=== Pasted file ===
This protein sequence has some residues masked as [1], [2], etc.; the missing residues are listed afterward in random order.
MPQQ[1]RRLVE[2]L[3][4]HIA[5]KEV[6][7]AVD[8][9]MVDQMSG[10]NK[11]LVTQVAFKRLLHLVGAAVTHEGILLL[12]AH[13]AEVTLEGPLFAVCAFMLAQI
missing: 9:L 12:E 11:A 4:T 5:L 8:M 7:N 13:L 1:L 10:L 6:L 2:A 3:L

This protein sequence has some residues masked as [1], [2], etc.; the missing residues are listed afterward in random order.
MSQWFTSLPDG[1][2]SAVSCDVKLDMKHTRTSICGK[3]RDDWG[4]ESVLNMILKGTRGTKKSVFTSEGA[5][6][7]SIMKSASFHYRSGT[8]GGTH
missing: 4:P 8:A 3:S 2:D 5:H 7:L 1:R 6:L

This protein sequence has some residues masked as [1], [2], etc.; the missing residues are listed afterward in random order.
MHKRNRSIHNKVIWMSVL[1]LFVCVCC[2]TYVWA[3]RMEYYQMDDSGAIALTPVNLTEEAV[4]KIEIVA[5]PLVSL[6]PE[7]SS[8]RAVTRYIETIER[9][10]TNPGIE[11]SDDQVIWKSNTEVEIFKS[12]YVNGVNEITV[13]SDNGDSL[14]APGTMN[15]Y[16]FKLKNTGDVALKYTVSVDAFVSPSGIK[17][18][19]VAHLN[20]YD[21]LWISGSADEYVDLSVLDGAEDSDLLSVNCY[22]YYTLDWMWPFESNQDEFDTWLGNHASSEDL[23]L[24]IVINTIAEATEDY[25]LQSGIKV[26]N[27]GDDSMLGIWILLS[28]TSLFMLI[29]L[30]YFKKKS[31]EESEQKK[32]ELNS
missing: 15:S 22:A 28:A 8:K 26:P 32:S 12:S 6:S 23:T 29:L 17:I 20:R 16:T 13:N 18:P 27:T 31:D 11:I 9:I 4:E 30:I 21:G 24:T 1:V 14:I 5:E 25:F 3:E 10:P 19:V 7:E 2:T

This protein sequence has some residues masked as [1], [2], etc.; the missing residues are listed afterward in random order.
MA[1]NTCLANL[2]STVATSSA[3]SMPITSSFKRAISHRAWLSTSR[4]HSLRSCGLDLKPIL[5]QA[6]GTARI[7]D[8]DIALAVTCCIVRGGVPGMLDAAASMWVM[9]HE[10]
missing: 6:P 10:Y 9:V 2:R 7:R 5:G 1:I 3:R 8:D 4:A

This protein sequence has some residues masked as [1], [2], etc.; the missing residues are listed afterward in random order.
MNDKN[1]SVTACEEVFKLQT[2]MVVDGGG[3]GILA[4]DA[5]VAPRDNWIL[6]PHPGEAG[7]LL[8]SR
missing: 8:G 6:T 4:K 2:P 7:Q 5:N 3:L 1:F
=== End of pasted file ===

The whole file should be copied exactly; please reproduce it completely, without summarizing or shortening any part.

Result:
This protein sequence has some residues masked as [1], [2], etc.; the missing residues are listed afterward in random order.
MPQQ[1]RRLVE[2]L[3][4]HIA[5]KEV[6][7]AVD[8][9]MVDQMSG[10]NK[11]LVTQVAFKRLLHLVGAAVTHEGILLL[12]AH[13]AEVTLEGPLFAVCAFMLAQI
missing: 9:L 12:E 11:A 4:T 5:L 8:M 7:N 13:L 1:L 10:L 6:L 2:A 3:L

This protein sequence has some residues masked as [1], [2], etc.; the missing residues are listed afterward in random order.
MSQWFTSLPDG[1][2]SAVSCDVKLDMKHTRTSICGK[3]RDDWG[4]ESVLNMILKGTRGTKKSVFTSEGA[5][6][7]SIMKSASFHYRSGT[8]GGTH
missing: 4:P 8:A 3:S 2:D 5:H 7:L 1:R 6:L

This protein sequence has some residues masked as [1], [2], etc.; the missing residues are listed afterward in random order.
MHKRNRSIHNKVIWMSVL[1]LFVCVCC[2]TYVWA[3]RMEYYQMDDSGAIALTPVNLTEEAV[4]KIEIVA[5]PLVSL[6]PE[7]SS[8]RAVTRYIETIER[9][10]TNPGIE[11]SDDQVIWKSNTEVEIFKS[12]YVNGVNEITV[13]SDNGDSL[14]APGTMN[15]Y[16]FKLKNTGDVALKYTVSVDAFVSPSGIK[17][18][19]VAHLN[20]YD[21]LWISGSADEYVDLSVLDGAEDSDLLSVNCY[22]YYTLDWMWPFESNQDEFDTWLGNHASSEDL[23]L[24]IVINTIAEATEDY[25]LQSGIKV[26]N[27]GDDSMLGIWILLS[28]TSLFMLI[29]L[30]YFKKKS[31]EESEQKK[32]ELNS
missing: 15:S 22:A 28:A 8:K 26:P 32:S 12:S 6:S 23:T 29:L 17:I 20:R 16:T 13:N 18:P 27:T 31:D 11:I 9:I 4:E 30:I 21:G 24:T 1:V 14:I 5:E 25:F 3:E 10:P 19:V 7:E 2:T

This protein sequence has some residues masked as [1], [2], etc.; the missing residues are listed afterward in random order.
MA[1]NTCLANL[2]STVATSSA[3]SMPITSSFKRAISHRAWLSTSR[4]HSLRSCGLDLKPIL[5]QA[6]GTARI[7]D[8]DIALAVTCCIVRGGVPGMLDAAASMWVM[9]HE[10]
missing: 6:P 10:Y 9:V 2:R 7:R 5:G 1:I 3:R 8:D 4:A

This protein sequence has some residues masked as [1], [2], etc.; the missing residues are listed afterward in random order.
MNDKN[1]SVTACEEVFKLQT[2]MVVDGGG[3]GILA[4]DA[5]VAPRDNWIL[6]PHPGEAG[7]LL[8]SR
missing: 8:G 6:T 4:K 2:P 7:Q 5:N 3:L 1:F